Padre Amaro a lurid critique of Catholicism
The religious melodrama El Crimen de Padre Amaro arrives with the subtlety of a brick thrown through a church window. Translated as The Crime of Father Amaro, its portrayal of priestly misconduct has been denounced by the Catholic League and stirred up enough controversy to become one of the most lucrative releases in its native Mexico.
Padre's eagerness to provoke seizes your interest, but at every opportunity, director Carlos Carrera and writer Vicente Lenero take the low road, providing a sensational, superficial portrayal of spiritual matters.
El Crimen de Padre Amaro is based on a novel of the same name written in 1875 and updated to present-day Mexico. Young Father Amaro (Gael Garc'a Bernal) takes the bus to the town of Los Reyes, his new parish, and Carrera quickly establishes that we're entering Godless territory. The bus is stopped for literally an act of highway robbery in a frighteningly unexpected scene.
Los Reyes itself looks pleasant, but its sleepy surfaces conceal a moral testing ground. The church itself is managed by tightly wound Father Benito (Sancho Gracia), who sneers upon learning of Amaro's opposition to the vow of celibacy. Benito is a public scold but a private hypocrite. Not only is he the go-between for a money-laundering drug lord and an ambitious new medical center, he's having a long- term affair with a woman who runs a neighboring restaurant.
The woman's virginal 16-year-old daughter Amelia (Ana Claudia Talancón) teaches catechisms, and seems to share her mother's taste in men. Sexual tension builds between Amelia and Amaro in the familiar cinematic way: During a tour of a construction site, Amelia stumbles and Amaro gallantly catches her. And it builds even more in confession when she admits to touching herself — while thinking about Jesus.
Amaro is tempted by more than the pleasures of the flesh. A local newspaper runs an expose of Benito's criminal connections, and Amaro doesn't hesitate to write the rebuttal. For the young priest, it's not an act of blind faith, but his first taste of power, and he threatens to use church connections to pull the paper's advertising if his demands aren't met.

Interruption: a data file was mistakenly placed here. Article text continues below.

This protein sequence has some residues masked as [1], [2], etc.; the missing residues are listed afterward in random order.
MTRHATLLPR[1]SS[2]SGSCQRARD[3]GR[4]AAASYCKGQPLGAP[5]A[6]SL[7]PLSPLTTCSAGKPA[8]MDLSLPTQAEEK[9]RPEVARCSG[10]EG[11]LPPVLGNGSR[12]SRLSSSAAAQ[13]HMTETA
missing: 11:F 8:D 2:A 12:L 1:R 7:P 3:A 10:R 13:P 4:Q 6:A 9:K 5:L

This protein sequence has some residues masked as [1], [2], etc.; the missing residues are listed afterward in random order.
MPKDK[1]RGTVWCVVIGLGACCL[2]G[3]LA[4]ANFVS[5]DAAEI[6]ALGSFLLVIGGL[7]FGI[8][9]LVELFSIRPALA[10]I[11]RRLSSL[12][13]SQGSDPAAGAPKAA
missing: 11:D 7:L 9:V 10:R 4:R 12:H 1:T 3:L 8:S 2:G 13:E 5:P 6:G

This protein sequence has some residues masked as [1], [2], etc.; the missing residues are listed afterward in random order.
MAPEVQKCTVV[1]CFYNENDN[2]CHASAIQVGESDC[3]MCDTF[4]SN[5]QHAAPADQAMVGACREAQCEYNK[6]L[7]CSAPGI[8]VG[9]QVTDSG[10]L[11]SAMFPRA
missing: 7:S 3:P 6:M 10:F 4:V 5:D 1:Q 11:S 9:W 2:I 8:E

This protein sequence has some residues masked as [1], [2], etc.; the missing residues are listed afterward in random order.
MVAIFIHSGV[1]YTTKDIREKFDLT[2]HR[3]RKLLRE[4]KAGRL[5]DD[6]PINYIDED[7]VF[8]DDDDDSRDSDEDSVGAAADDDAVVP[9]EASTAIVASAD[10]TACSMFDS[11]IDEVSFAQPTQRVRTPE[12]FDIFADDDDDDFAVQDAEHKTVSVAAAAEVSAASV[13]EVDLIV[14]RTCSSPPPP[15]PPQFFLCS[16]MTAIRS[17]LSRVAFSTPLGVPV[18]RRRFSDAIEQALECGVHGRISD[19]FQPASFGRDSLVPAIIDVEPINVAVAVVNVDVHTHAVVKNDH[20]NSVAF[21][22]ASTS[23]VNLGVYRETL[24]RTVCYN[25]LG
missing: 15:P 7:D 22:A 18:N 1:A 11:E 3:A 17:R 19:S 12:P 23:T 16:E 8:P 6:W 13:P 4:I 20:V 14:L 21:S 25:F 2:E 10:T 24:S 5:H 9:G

Padre takes an admirably expansive view of the church's presence in all strata of Mexican society. The drug dealer has a hacienda worthy of the Corleones, and graft is so commonplace that the mayor's wife handles payments with the aplomb of arranging a bake sale. But the film takes lurid turns whenever possible.
When Amaro seeks a private room to have trysts with Amelia, his cover story is that he's preparing her to enter a convent. The full-lipped Bernal also starred in Y Tu Mama Tambien, and he and Talancón make an extremely attractive couple. But they don't seem challenged to dig very deeply into their roles, so Amaro comes across as simply callow, and Amelia's personality may amount to no more than a fetish for clerical collars.
Padre touches on similar themes as the British film Priest, in which a young Father struggled to reconcile his religious convictions and his homosexuality. But soul-searching is absent from Padre, and Amaro breaks commandments with little hesitation. The film's only true holy man is Father Natalio (Damian Alcazar), who's so saintly he ministers to struggling rural families despite the threat of excommunication.
A story that focused on Father Natalio's struggles may have addressed some of the real challenges of religious life, like a Graham Greene novel. El Crimen de Padre Amaro only amounts to a heavy-handed critique of Catholicism. As Amaro gets further into ethical quagmire, Carrera repeatedly pans over to rest on mournful, disapproving statues of the Virgin or Christ. What would Jesus do, indeed?